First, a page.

and occasionally rides a bike.
A word of warning. The walk descriptions are not detailed enough to guide you - please take a map. The batteries never run out, and you always have a signal. Oh, And don't take left or right as gospel!

Thursday, November 21, 2013

Langham, Ashwell, Whissendine circular

Thu, 2013 Nov 21 9:36 AM GMT
Led by Barry, with Gordon and me. A few muddy sections. We missed any showers, and had glorious sunshine for most of the way, though the wind was cold. Just over 10 miles.

Beautiful sunshine, but a cold wind as we walk through Langham. 

An unusual wall decoration
 We take the road (no unauthorised vehicles) which leads past the sewage works, and carry straight on, along a walkway with anti-motor cycle gates. 
Now, I can appreciate the bit about damage, but wouldn't it be great if they'd put a boot-cleaner nearby. Whose mud is it anyway?

 We walk past a large house (Mickley Lodge, and then turn left and can either walk round a fenced outside some fields,  or follow the path over several stiles through the fields. We go behind Langham Lodge and follow the footpath way markers around the field boundaries.
Are you blocking our path or showing us the way?
We emerge on a narrow hedged path, where we can turn continue ahead, or turn left.  We do ahead and realise that this was not the way when we cross the railway at Great Tambourine Bridge, and arrive at the Oakham to Ashwell Road. About turn!  Retrace footsteps and take the correct route, which brings us out at the road between Langham and Ashwell, which is much quieter. Here we turn right and follow the road into Ashwell.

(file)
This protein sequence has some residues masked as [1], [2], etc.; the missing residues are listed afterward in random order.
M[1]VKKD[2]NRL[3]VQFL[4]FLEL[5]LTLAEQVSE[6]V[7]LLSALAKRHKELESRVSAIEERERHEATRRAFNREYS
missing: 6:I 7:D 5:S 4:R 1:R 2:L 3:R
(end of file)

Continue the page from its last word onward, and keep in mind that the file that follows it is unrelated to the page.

Some of these people were alive in the reign of Charles II
There is a bench in the churchyard, sheltered and sunny. With just under four miles under our belts, we award ourselves a snack break.
Ashwell church
 We leave the village on the Whissendine Road, crossing the railway again, and after about half a mile our footpath goes off to the right.  
The way is clear enough, but we make the mistake of going round a muddy field instead of across, and add an extra half mile to our walk.  One of those places where the marker is very clear when you look back, but was invisible from our original direction.
No matter, onwards! The path goes up a short hill,  and down and up again, then gently down into Whissendine, past the church, the pump and a couple of pubs.
St Andrews, Whissendine

The village pump

We come to the village green and the sign, and turn left over the bridge, then left again, to find our footpath. (Not the one near the children's playground).  It takes us through a wooded area - it's a little tricky underfoot after the recent rainy weather, but easy to follow. 

This part of the path is quite steep and tricky in parts since it is wet.
Lone hollyhock

 Once we come out of the trees we have to walk through fields, and there's a good view of Whissendine with its windmill as we look back.
View of Whissendine from our path

The windmill is still in sight
 After about a mile we reach the road from Whissendine to Langham, at the top of a hill, and walk along this until we meet the main A606.  We follow this for a short distance before turning left along Manor Lane.  We follow this round to Ashwell Lane and back to the car.
Langham church spire

Wildlife - two hares, a few long-tailed tits in a hedgerow, a buzzard.


Roy Norris said...

What Dimwit created that sign about taking the mud home, honestly.{:))

aliqot said...

You have to wonder, sometimes!